While some people are gearing up for the start of Melbourne’s Spring Racing Carnival, and in particular the Melbourne Cup — the “race that stops a nation”, others are still reeling from the ABC’s 7:30 Report’s disturbing exposé of the horse racing industry.
The report was the culmination of an extensive investigation into the industry and aired footage showing the graphic mistreatment of ex-racehorses at Meramist Abattoir, in Caboolture Queensland.
Undercover investigations revealed that a total of about 300 racehorses went through the abattoir in just 22 days. Prize money won by the ex-racehorses that could be identified totalled almost $5 million.
According to Racing Australia's statistics, the horse racing industry breeds about 13,000 racehorses each year. These horses are treated like commodities and discarded when no longer profitable.
The Melbourne Cup is no stranger to controversy.
In 2014, race favourite Admire Rakti, collapsed in its stall and died after competing in the race. Seventh place-getter Araldo broke a leg when it kicked a fence after being spooked by the crowd and was euthanised.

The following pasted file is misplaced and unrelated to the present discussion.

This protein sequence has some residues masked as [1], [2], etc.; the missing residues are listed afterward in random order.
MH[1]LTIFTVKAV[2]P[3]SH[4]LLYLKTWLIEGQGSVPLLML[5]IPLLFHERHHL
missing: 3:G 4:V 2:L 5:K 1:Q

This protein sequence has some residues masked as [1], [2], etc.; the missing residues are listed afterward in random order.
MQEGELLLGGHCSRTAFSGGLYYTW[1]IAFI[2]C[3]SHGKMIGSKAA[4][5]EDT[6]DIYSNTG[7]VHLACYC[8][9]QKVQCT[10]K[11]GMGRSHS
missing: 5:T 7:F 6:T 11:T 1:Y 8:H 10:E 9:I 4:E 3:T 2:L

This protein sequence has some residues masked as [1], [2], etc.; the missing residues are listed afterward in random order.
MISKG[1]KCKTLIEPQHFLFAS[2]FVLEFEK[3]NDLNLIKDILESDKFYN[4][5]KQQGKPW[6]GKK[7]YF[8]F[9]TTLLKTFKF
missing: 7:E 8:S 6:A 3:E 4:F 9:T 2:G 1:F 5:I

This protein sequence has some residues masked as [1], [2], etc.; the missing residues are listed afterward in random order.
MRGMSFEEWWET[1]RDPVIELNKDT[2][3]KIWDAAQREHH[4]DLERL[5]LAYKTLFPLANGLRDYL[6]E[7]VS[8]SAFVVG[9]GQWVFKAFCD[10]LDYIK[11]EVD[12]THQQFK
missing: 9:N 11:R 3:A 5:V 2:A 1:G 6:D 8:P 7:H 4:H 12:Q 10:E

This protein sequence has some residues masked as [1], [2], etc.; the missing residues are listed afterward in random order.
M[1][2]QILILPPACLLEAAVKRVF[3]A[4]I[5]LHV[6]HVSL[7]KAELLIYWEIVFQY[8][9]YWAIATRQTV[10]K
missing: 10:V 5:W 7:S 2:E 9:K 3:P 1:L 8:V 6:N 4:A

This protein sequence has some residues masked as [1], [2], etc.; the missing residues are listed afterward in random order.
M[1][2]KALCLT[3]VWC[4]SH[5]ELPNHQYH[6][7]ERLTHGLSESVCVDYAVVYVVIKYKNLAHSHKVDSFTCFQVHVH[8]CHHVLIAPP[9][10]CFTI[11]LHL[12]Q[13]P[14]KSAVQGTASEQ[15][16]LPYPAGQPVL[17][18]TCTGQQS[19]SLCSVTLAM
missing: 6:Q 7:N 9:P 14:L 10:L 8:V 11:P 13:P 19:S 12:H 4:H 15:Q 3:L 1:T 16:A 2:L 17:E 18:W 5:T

In 2018, just minutes after the race had finished, The CliffsofMoher was put down right on the track after sustaining a fractured right shoulder.
Coalition for the Protection of Racehorses spokesperson Elio Cellotto says the horse racing industry is losing its social licence. In an October 17 statement, he said: "Despite repeated claims made by the racing industry that they love and care for the horses they use and less than 0.5% are being sent to slaughter, finally the evidence of large numbers of racehorses being killed for pet food and human consumption has been exposed."
There is no denying that the Melbourne Cup and other high stakes races such as The Everest are a plaything of the world's elite.
Billionaire Dubai ruler Mohammed bin Rashid al Maktoum is the owner of the Godolphin stables that, worth an estimated $18 billion, is the richest stables in the world. Maktoum has invested more than a billion dollars over 20 years to breed a Melbourne Cup winner.
Other ultra-rich horse owners that have contended for the Melbourne Cup included British billionaire Dr Marwan Koukash, retailer boss Nigel Austin and property developer Lloyd Williams.
Given the money and prestige at stake in these races, it is not hard to imagine the kind of immense pressure put on trainers to push horses to the limits.
In the racing industry the horses always lose, no matter it seems, even if they win.